(Simon Fraser University) (open source)

Demo at http://www.sfu.ca/~kstranac/dbwiz/dbWizPreview.htm

Article :
Mah, Calvin and
Kevin Stranack. "dbWiz: open source federated searching for academic libraries". Library Hi Tech, v.23, n.4, 2005 p.490-503. Good description of how the product was developed and its features.

dbWiz Features
  • open source software
  • simultaneous (parallel) searching
  • searches various database types:
    • Z39.50 targets (library catalogs, indexes and full-text databases)
    • SOAP targets (amazon.com)
    • SQL databases
    • WEB databases (google, ebay)
    • Anything…provided a “search driver” is written
  • gives users to ability to limit resources searched to defined subset by date, full-text, years, non-academic/academic source
  • user can select predefined categories or select individual database(s) to search
  • can link from particular result record directly to native database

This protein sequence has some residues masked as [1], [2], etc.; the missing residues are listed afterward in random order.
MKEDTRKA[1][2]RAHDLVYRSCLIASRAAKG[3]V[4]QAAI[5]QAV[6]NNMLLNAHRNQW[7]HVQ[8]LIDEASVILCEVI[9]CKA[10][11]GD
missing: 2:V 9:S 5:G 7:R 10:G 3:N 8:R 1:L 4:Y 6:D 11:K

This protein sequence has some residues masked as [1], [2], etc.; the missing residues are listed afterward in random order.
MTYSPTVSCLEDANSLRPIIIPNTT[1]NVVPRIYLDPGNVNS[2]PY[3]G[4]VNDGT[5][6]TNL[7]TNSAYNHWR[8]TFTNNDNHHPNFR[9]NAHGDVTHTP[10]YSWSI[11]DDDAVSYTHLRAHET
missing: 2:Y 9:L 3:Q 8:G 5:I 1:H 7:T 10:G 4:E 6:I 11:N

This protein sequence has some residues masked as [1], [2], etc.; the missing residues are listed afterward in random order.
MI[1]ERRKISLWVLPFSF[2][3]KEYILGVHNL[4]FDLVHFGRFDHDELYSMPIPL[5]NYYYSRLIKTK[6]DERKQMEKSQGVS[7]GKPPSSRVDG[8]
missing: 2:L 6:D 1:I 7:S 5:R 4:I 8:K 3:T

• modular design allows addition of drivers to search other kinds of databases
  • customizable settings:
    • choose which databases to search
    • select which web pages to search
    • select default web search engine
    • ability to easily organize databases in catagories and to ranking/weight each database
    • can add URL resolver to results
Libraries that currently use dbWiz:
  • Institute of Technology Tallaght, Dublin
  • Simon Fraser University
  • University College Cork
  • University of Prince Edward Island
  • University of the Fraser Valley

Comments by Pat:
· It doesn’t appear that a quick set result is returned first. Instead, the search times out after a certain amount of time.
- Relevance ranking was being worked on as of 2005, probably completed, but would need to be verified.
· Deduping records is not supported.
· The source database is easily discerned in the result record.

Problems: Simon Fraser University is currently supporting the software, but has announced “ the SFU Library is unable to continue developing, supporting, or hosting the dbWiz federated search software.”


email from Kevin Stranack, Simon Fraser:
“As you may know, the SFU Library will no longer be developing nor supporting dbWiz, but the software will remain an open source, available for anyone to use and develop at no cost. The above list of libraries (except SFU) are investigating a variety of possible options to allow them to continue using the product.”